Portsmouth Naval Shipyard worker diary
, 2022-09-11 08:07:50,
In 2021, local historian Larry B. Keech called the Portsmouth Athenaeum with a simple question.
Would the Athenaeum be interested in a digital transcription of a set of more than 40 diaries penned by local resident Supply Foss Trefethen?
These diaries recorded day-to-day life in Rye and Portsmouth spanning the 50 years from 1856 to 1907. They capture events from the mundane to the notable: notes on the local weather; births, deaths, and marriages of friends and family; working at the Portsmouth Naval Shipyard; references to shipwrecks; and commentary on local and national politics — including assassinations, executions and the Civil War.
So, absolutely yes, the Athenaeum was interested.
Who is Supply Foss Trefethen?
Supply Foss Trefethen, a resident of Rye, was born in 1833 and died in 1907. He wore many hats: son, brother, husband, father, shipwright, house builder, carpenter, farmer, landlord and politician among others.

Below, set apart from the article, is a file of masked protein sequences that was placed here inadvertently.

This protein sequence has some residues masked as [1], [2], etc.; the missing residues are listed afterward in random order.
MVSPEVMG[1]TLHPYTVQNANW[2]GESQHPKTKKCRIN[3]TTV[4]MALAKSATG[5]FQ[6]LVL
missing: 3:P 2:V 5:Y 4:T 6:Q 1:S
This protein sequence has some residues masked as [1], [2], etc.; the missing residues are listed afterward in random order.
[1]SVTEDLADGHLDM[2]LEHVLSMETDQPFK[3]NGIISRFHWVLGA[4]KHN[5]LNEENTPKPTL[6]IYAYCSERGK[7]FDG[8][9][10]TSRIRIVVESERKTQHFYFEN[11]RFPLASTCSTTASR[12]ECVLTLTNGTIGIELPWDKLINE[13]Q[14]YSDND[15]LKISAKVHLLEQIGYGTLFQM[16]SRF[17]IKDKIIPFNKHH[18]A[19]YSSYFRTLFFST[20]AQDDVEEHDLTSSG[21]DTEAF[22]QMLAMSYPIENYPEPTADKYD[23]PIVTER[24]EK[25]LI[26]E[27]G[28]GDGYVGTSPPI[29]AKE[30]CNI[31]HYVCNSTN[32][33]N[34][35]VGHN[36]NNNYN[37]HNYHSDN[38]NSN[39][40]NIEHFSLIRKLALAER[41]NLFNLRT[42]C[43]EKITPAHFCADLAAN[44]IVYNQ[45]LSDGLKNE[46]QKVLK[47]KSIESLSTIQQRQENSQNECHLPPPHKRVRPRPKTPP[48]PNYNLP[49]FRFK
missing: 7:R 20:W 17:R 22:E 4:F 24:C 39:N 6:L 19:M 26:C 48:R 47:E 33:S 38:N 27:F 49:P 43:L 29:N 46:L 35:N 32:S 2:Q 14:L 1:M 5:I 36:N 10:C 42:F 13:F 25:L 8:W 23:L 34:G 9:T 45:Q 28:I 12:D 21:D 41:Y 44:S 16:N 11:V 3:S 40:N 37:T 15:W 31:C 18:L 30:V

He saw the change at the Navy Yard from wooden ships to ironclads in the 1860s and steel or iron ships required by the Navy in the 1880s.
More:When FDR visited Portsmouth and Naval Shipyard. 1932 visit to city documented in recent photo donation
He witnessed the electric trolley line that ran right by his house. By 1907, he bemoans the “tombiles” (automobiles) that increasingly raced down the street.
He served as a member of the New Hampshire House of Representatives for Rye in 1905. The same year he discusses the “great blast” of the…
To read the original article from www.seacoastonline.com, Click here